1975: Metropolitan Athenagoras of Thyateria and Great Britain, with the written commendation and approval of the Holy Synod of the Ecumenical Patriarchate, published his Thyateria Confession, which recognizes the priesthood and the sacraments of heretical denominations, espouses the “Branch Theory,” admits that Muslims deny the divinity of Christ but nonetheless teaches that “they believe in the true God”; and finally, it permits Orthodox in the absence of their own clergy, to have intercommunion with Roman Catholics and Anglicans. This document was never repudiated or condemned by the Ecumenical Patriarchate.

1975: At the WCC assembly in Nairobi, the Orthodox representatives stated: “The Orthodox do not expect that other Christians be converted to Orthodoxy in its historic and cultural reality of the past and present and to became members of the Orthodox Church”.

1976: Election of new Patriarch Theoktist of Romanian New Calendar Church.

1976: Greek Old Calendar “Matthewite” Synod broke with the ROCA and later repudiated that Church’s corrections of their consecrations in 1971.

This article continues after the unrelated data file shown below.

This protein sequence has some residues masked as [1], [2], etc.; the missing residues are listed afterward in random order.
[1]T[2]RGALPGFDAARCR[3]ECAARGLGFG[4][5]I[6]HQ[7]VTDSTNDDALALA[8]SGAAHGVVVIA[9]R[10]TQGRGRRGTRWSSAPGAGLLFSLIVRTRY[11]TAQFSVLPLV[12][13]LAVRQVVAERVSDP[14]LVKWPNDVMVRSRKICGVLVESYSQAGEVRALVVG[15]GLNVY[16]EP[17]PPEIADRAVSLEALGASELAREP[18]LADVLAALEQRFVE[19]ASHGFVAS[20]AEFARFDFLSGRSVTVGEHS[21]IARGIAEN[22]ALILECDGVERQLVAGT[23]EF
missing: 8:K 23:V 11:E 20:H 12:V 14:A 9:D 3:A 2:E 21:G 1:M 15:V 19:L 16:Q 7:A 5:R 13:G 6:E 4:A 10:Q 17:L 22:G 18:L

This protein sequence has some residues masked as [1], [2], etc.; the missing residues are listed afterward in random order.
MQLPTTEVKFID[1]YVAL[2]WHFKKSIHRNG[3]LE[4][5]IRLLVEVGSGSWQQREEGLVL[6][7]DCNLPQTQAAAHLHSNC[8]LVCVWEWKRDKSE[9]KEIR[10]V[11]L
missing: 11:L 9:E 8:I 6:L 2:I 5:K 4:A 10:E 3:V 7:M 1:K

1976: According to KGB archives opened after Perestroika, at the end of this year out of 300 Moscow priests only 75 refused to collaborate with the secret police.

1977: June 12. Election of new Romanian (New Calendar) Church Patriarch Justin (Moise-secu). As Metropolitan of Moldavia, Justin was known to have cooperated with government officials in the reduction of monastic life during the years 1958-1962.

1977: Metropolitan Philaret and the ROCA Synod received in to communion a group of Catacomb clergy in Russia.

1977: December 23. Election of new Catholicos-Patriarch of Georgia Elias II.

1977: Greek Old Calendar “Florinite” and Romanian Old Calendar bishops met together and established communion.

1977: October. Election of new head of the THE OCA, Metropolitan Theodosius. He was the first American-born Metropolitan.